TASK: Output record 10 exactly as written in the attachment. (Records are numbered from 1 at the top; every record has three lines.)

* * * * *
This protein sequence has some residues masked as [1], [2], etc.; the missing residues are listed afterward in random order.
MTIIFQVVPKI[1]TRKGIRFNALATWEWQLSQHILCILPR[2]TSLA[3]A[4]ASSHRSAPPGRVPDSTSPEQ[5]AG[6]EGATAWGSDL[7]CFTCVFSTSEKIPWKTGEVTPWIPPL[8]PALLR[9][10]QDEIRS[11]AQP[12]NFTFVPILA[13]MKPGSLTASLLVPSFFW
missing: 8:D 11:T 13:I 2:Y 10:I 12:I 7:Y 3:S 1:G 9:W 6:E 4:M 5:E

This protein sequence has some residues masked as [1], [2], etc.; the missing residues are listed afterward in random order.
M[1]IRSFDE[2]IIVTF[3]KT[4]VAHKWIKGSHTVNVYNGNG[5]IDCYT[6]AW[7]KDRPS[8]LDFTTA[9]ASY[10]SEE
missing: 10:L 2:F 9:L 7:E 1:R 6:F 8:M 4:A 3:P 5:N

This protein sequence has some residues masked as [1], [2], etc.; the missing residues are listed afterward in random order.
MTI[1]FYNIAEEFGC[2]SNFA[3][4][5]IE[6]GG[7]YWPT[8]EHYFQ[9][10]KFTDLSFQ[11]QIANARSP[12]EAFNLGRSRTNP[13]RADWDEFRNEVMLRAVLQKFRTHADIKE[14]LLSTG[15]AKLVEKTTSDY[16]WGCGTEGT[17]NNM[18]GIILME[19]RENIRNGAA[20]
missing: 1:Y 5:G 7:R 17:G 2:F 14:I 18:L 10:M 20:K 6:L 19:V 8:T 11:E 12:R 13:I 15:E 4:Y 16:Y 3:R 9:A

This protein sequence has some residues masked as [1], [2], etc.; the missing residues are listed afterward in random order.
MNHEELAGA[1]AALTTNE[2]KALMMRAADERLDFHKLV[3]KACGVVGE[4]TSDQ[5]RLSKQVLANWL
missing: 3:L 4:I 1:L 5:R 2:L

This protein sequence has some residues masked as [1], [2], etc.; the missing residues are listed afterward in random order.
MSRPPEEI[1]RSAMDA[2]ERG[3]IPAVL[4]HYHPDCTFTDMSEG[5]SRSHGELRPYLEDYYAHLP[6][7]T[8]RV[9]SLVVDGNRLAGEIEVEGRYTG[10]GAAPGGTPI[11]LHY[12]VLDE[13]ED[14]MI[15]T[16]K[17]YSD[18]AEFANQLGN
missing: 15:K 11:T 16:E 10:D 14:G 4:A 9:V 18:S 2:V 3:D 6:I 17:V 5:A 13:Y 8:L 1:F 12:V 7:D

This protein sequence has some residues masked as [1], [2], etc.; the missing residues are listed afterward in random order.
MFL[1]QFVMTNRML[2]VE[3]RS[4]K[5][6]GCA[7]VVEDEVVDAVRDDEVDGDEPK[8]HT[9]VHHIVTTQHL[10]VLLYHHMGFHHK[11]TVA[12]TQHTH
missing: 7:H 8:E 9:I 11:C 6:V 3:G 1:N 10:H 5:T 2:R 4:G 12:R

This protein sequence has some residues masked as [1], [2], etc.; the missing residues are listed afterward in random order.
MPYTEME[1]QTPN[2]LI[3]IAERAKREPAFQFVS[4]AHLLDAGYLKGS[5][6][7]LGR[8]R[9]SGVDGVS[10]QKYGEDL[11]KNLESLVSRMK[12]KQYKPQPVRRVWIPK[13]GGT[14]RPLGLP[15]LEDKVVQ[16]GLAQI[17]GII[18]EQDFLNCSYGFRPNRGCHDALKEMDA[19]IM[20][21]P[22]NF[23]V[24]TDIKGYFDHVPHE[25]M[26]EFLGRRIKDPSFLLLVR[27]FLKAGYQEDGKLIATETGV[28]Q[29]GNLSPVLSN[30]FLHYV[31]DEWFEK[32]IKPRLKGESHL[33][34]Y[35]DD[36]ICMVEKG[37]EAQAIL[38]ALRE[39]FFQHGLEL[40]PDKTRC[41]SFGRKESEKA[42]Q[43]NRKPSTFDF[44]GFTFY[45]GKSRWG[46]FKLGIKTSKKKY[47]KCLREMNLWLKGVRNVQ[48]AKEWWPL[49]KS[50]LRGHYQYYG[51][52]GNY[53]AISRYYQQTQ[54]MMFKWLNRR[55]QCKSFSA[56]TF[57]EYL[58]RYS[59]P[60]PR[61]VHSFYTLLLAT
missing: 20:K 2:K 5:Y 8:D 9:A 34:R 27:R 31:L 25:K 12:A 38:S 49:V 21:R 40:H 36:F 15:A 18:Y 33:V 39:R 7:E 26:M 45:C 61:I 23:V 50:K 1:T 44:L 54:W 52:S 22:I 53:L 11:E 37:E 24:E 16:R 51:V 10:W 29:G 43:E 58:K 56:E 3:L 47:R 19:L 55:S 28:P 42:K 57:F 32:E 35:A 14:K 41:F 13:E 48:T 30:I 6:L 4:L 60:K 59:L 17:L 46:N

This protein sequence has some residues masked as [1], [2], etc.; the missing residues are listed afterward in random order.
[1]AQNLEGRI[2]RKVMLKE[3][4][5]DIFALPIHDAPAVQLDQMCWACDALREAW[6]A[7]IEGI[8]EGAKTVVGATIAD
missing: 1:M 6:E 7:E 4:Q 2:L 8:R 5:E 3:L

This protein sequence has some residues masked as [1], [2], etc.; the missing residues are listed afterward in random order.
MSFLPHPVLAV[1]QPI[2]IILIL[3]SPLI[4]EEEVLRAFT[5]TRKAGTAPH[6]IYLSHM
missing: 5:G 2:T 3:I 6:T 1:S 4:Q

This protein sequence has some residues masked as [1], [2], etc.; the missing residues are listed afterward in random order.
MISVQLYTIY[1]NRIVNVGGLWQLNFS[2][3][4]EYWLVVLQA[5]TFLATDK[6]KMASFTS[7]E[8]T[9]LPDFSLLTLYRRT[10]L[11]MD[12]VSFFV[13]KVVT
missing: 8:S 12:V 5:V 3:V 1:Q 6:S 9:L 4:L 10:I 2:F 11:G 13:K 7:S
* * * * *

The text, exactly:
This protein sequence has some residues masked as [1], [2], etc.; the missing residues are listed afterward in random order.
MISVQLYTIY[1]NRIVNVGGLWQLNFS[2][3][4]EYWLVVLQA[5]TFLATDK[6]KMASFTS[7]E[8]T[9]LPDFSLLTLYRRT[10]L[11]MD[12]VSFFV[13]KVVT
missing: 8:S 12:V 5:V 3:V 1:Q 6:S 9:L 4:L 10:I 2:F 11:G 13:K 7:S